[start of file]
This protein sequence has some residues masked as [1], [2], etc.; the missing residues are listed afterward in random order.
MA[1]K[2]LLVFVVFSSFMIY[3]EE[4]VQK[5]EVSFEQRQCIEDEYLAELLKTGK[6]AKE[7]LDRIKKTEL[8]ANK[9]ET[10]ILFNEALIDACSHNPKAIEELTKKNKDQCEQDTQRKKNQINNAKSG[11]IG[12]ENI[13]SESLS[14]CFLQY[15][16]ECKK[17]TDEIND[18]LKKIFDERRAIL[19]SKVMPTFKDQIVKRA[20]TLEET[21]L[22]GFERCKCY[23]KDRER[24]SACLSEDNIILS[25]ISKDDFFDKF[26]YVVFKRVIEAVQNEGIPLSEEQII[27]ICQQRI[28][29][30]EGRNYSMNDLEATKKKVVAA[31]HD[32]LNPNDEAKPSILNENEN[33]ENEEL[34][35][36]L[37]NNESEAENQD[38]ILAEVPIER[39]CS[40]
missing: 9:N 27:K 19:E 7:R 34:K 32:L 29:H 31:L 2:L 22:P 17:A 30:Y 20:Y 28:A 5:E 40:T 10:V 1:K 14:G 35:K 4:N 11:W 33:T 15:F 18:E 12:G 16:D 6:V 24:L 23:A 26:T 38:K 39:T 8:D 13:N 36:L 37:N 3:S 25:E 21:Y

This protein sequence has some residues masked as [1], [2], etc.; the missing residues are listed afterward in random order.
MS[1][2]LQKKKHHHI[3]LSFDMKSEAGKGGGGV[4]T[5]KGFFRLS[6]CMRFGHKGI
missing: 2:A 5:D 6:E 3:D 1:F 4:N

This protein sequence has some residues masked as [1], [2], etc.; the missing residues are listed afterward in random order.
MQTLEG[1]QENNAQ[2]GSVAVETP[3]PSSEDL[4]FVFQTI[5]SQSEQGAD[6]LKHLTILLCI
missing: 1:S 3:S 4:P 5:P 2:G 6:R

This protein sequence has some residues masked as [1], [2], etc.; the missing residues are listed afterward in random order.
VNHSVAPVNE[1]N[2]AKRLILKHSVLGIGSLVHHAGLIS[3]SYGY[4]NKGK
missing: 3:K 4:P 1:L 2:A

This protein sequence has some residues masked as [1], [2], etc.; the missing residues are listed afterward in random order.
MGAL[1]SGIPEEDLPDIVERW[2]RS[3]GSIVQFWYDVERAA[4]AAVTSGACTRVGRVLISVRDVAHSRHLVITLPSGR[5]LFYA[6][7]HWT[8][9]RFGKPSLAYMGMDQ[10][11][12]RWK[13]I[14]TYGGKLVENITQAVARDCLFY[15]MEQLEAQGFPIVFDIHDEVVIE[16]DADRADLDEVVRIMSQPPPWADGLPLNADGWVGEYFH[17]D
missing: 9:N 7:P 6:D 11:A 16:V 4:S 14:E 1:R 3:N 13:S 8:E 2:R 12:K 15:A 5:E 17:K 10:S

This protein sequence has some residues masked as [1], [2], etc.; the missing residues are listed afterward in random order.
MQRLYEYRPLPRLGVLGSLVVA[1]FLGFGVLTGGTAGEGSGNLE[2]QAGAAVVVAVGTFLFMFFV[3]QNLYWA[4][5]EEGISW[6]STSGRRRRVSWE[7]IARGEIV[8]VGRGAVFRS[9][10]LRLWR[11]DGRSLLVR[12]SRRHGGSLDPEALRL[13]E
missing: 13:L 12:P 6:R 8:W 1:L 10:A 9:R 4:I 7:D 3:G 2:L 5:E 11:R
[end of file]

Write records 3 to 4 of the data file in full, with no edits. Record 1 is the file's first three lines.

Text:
This protein sequence has some residues masked as [1], [2], etc.; the missing residues are listed afterward in random order.
MQTLEG[1]QENNAQ[2]GSVAVETP[3]PSSEDL[4]FVFQTI[5]SQSEQGAD[6]LKHLTILLCI
missing: 1:S 3:S 4:P 5:P 2:G 6:R

This protein sequence has some residues masked as [1], [2], etc.; the missing residues are listed afterward in random order.
VNHSVAPVNE[1]N[2]AKRLILKHSVLGIGSLVHHAGLIS[3]SYGY[4]NKGK
missing: 3:K 4:P 1:L 2:A